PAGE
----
Modulation of Calretinin Expression in Human Mesothelioma Cells Reveals the Implication of the FAK and Wnt Signaling Pathways in Conferring Chemoresistance towards Cisplatin.

International Journal of Molecular Science 2019 October 29 [Link]

Wörthmüller J, Salicio V, Oberson A, Blum W, Schwaller B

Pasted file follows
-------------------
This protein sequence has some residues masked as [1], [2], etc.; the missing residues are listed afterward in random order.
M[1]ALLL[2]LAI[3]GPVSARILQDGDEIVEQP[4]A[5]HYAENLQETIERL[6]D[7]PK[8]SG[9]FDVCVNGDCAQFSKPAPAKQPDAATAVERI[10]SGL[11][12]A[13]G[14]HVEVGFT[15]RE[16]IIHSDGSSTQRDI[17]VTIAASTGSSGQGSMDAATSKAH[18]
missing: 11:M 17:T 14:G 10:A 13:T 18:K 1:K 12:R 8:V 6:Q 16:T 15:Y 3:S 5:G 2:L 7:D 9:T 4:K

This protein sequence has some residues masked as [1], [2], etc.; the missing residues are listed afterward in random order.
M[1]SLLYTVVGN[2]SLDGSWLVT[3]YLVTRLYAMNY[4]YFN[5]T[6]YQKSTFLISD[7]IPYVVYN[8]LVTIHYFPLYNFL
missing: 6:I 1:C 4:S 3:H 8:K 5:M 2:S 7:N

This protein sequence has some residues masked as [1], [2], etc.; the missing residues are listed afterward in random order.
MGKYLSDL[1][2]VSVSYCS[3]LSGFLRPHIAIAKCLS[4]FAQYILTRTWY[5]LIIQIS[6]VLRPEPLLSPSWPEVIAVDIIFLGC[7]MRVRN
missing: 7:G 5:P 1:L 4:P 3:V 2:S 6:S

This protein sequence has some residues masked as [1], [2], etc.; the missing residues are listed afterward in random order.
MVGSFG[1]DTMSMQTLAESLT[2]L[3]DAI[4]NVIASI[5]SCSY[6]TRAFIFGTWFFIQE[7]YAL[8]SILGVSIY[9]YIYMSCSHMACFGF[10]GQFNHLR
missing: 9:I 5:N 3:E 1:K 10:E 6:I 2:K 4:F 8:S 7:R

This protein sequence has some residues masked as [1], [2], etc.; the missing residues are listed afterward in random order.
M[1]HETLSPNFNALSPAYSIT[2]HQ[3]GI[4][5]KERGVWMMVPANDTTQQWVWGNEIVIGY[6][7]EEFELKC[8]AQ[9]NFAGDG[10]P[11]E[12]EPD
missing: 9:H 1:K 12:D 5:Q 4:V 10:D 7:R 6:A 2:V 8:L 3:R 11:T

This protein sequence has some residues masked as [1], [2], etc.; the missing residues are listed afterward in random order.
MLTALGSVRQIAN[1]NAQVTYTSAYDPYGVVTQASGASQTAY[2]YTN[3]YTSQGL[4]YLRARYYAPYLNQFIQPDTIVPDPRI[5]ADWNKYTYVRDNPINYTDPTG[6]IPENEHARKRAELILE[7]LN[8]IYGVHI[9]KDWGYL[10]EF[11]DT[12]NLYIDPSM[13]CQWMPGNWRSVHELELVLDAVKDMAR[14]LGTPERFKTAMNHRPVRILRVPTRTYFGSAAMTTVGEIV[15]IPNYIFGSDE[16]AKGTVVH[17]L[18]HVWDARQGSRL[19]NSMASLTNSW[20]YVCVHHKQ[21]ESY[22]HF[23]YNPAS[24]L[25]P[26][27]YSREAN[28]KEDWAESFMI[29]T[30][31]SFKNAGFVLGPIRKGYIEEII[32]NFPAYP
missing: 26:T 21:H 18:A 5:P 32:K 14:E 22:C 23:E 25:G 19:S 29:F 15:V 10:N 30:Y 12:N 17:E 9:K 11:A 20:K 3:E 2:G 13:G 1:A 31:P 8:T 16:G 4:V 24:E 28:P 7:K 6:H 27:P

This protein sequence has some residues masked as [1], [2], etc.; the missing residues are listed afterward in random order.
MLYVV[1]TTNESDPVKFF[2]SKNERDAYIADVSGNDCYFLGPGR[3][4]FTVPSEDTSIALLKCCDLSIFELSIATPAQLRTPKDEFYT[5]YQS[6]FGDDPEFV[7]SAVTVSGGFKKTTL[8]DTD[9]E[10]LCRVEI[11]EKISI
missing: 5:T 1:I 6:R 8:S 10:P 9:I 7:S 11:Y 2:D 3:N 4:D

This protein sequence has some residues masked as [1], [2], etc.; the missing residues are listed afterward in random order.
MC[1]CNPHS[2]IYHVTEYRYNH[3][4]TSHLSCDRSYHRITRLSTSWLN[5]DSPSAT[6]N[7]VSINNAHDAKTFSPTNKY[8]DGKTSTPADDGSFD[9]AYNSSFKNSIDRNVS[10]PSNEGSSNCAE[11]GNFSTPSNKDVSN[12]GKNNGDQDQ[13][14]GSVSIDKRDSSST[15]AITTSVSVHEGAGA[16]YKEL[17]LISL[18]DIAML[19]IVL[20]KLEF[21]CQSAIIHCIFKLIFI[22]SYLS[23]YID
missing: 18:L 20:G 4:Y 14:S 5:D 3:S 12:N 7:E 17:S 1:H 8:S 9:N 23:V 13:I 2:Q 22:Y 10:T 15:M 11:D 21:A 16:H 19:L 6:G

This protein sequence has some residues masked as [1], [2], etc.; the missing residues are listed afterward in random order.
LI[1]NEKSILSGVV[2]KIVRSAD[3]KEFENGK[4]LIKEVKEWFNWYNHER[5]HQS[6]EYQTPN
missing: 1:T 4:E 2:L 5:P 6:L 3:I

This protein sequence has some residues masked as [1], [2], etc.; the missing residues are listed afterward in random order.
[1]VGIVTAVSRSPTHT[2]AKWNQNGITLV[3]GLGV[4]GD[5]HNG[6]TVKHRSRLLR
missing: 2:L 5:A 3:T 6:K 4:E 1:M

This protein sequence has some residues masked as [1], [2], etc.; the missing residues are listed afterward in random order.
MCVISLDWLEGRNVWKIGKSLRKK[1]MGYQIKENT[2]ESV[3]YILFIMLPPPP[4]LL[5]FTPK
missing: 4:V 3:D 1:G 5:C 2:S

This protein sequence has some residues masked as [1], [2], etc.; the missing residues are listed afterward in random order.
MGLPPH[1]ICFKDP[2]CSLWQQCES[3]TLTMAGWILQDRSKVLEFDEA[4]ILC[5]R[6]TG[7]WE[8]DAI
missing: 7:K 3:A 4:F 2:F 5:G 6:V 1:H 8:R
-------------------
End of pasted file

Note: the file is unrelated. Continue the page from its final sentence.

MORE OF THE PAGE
Malignant mesothelioma (MM) is an aggressive asbestos-linked neoplasm, characterized by dysregulation of signaling pathways. Due to intrinsic or acquired chemoresistance, MM treatment options remain limited. Calretinin is a Ca2+-binding protein expressed during MM tumorigenesis that activates the FAK signaling pathway, promoting invasion and epithelial-to-mesenchymal transition. Constitutive calretinin downregulation decreases MM cells’ growth and survival, and impairs tumor formation in vivo. In order to evaluate early molecular events occurring during calretinin downregulation, we generated a tightly controlled IPTG-inducible expression system to modulate calretinin levels in vitro. Calretinin downregulation significantly reduced viability and proliferation of MM cells, attenuated FAK signaling and reduced the invasive phenotype of surviving cells. Importantly, surviving cells showed a higher resistance to cisplatin due to increased Wnt signaling. This resistance was abrogated by the Wnt signaling pathway inhibitor 3289-8625. In various MM cell lines and regardless of calretinin expression levels, blocking of FAK signaling activated the Wnt signaling pathway and vice versa. Thus, blocking both pathways had the strongest impact on MM cell proliferation and survival. Chemoresistance mechanisms in MM cells have resulted in a failure of single-agent therapies. Targeting of multiple components of key signaling pathways, including Wnt signaling, might be the future method-of-choice to treat MM.